So not only do they start drinking, not minding the fact that the whole party seems to have vacated the island, but when one of the girls goes off into the dark woods to find out where everyone is (dragging one other girl and one of the guys reluctantly along), the guy and the girl who stay behind to get smashed decide that it would be a great idea to strip down for a quickie now that they're alone. It's like they expected to find the island empty, and now that they rest of the people that they came over with were gone for a little while, they would have some privacy since there's no one else around. Brilliant!
Now for the things that everyone hated, judging by the reviews that I've read about the movie. Yes, intersplicing shots from the video game into the movie, mostly in order to show that, yes, the movie was being faithful to/directly copying the video game. Sure, it was a stupid idea. I can't imagine who thought up that little nugget, but worse than that is the Matrix-style bullet time scenes that were thrown in over and over and over and over. After the first time (at which point I found it pretentious and cheesy for a movie like this to have a shot like that as though it was something original) it is noticeable more for the technique of the shot itself rather than any dramatic meaning or creation of any kind of tension for the film.
One of the things that makes a zombie film scary and gets you on the edge of your seat is to have them slowly but relentlessly coming after the living humans, who are much faster but getting tired, running out of places to run, and with a terrifying shortage of things with which to fight the zombies off with. The first two are done right in the movie, the kids are terrified and don't have a lot of places to run since they're on an island, but since they caught a ride over with a smuggler, they find themselves heavily armed. And I mean that very strongly. I mean, these people have everything from machine guns to hand grenades, which removes most of the tension of the impending walking dead.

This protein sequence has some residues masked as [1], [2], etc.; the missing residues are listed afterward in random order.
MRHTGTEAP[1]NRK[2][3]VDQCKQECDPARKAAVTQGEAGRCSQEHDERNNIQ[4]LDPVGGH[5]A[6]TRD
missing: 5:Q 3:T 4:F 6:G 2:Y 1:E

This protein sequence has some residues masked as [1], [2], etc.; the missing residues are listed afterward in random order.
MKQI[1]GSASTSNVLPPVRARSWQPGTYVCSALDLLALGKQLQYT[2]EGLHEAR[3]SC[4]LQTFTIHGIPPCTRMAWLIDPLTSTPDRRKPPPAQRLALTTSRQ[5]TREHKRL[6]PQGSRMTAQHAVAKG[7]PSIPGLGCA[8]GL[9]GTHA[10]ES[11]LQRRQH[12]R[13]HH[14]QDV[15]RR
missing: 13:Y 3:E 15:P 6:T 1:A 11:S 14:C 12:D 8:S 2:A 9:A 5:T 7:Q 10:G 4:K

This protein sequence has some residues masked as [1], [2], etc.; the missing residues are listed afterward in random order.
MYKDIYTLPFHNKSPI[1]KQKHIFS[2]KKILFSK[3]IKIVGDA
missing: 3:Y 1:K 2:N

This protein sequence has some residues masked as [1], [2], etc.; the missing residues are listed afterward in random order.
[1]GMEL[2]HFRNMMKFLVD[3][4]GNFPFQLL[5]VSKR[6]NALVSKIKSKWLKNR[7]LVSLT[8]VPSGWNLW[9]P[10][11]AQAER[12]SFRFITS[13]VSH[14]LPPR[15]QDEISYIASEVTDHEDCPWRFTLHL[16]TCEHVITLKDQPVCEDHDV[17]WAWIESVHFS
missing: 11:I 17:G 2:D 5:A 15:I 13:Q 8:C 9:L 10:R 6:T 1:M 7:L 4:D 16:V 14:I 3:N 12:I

Then you have what I call the techno-slasher scene. Since the rave never happened, and I guess since Uwe Boll thought people were going to be disappointed at not hearing any techno music in the movie, there's one scene right in the middle where all the humans are fighting off the living dead, and amazingly enough it turns into something of a music video. There's techno music blasting as the shots are edited together faster and faster until it's nothing but a blur of gory shot, mostly only about 5 frames long (which is about 1/6 of a second) flashing across the screen in time with the speed techno music. Clever, I guess, but it has no place in a horror movie because it completely removes any sense of scariness or tension of even the gross-out effect because you can't see any one thing for long enough to react to it. You're just watching these shots fly across the screen and wondering what the hell the director was thinking when he decided that it would be a good idea to put something like this in the movie.
I've seen a lot of people compare this movie to Resident Evil, mostly claiming that it copies the premise of it, and they're exactly right. I appreciate that at least here, as was not the case in Resident Evil, it wasn't some man-made virus that turned people into walking dead that were able to infect other people, changing them the way vampires turn others into vampires. 28 Days Later was also clearly an inspiration for this movie, it's just too bad that House of the Dead didn't do a single original thing, except for the somewhat moronic idea of putting in quick shots of the video game on which it is based, just in case you forget. I really think that this should have been a much better movie. While obviously I can't say that I know much about the game it's based on, just the title and the movie poster deserve a much better movie, but unfortunately I think that's more often the case than not with horror movies. It's really kind of sad when a movie comes out that is so obviously advertised as a no-holds-barred horror film, and the scariest thing in the entire movie is the closing shot, which suggests the possibility of a sequel.